Friday’s blowout jobs report may have quieted claims that the U.S. is in a recession, but it did not end the mystery about the state of the economy or resolve questions about where it is headed.
It’s been a long time since anyone felt safe selling equities. Now, with panic-inducing headlines everywhere, investors who had been stockpiling reasons to bail are exiting positions with less fear of looking foolish.
At least, that’s how several money managers explained deepening losses Tuesday that sent the Dow Jones Industrial Average hurtling toward the brink of another 1,000-point tumble and total declines past 8 per cent. Rather than buy dips, investors are selling into strength.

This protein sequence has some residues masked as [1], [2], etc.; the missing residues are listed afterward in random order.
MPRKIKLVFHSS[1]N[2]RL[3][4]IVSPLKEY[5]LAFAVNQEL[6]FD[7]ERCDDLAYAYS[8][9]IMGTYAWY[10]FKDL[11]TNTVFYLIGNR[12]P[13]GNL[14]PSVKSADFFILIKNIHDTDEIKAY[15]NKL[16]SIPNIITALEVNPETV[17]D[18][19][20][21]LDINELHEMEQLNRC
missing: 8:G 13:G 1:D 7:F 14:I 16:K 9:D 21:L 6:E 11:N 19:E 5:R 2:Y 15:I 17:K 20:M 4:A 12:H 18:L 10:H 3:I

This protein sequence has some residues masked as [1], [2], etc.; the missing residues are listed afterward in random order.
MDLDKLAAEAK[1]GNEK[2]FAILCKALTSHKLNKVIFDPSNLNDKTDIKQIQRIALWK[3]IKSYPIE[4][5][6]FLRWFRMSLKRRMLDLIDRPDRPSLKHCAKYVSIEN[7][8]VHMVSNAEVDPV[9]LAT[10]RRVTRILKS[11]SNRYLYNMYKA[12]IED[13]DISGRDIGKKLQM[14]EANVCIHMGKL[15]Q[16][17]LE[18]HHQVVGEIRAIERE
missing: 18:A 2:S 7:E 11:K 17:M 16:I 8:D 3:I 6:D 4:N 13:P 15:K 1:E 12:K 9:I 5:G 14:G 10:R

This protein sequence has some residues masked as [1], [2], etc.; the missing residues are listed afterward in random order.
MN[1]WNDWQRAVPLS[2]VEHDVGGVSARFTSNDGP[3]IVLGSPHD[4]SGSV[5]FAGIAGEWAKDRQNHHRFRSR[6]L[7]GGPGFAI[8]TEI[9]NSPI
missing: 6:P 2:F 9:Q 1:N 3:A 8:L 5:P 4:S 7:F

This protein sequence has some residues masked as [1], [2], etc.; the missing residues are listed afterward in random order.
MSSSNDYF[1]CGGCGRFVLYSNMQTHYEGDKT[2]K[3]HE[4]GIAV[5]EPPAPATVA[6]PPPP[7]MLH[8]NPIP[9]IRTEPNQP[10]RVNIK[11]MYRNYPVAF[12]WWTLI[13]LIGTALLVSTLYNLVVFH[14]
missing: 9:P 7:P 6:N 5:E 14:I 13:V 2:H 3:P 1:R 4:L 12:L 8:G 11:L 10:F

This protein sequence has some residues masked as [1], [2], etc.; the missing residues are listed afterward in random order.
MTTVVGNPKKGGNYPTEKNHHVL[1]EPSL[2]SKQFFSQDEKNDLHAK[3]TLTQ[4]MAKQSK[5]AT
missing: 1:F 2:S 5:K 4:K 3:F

“There’s certainly people who have doubted this rally all the way up and will now use this as an opportunity to exit,” said Brent Schutte, chief investment strategist at Northwestern Mutual Wealth Management Co. “The one consistent call I’ve heard for the past four or five years is that a recession is coming and certainly this emboldens those people who believe that. It may mean we have further downside to go.”
The bull market, approaching its 11-year anniversary, has always irritated a category of skeptics who say that without Federal Reserve largess the U.S. economy would have long ago stopped expanding. Recession anxiety rose last year when short- and long-term Treasury rates inverted, an indicator that has reliably preceded past downturns.
At the same time, acting on any such belief has been enormously costly. Roughly US$4 trillion of share value has been added to U.S. equities since October. Before last week the S&P 500 had fallen on successive days just once in 2020.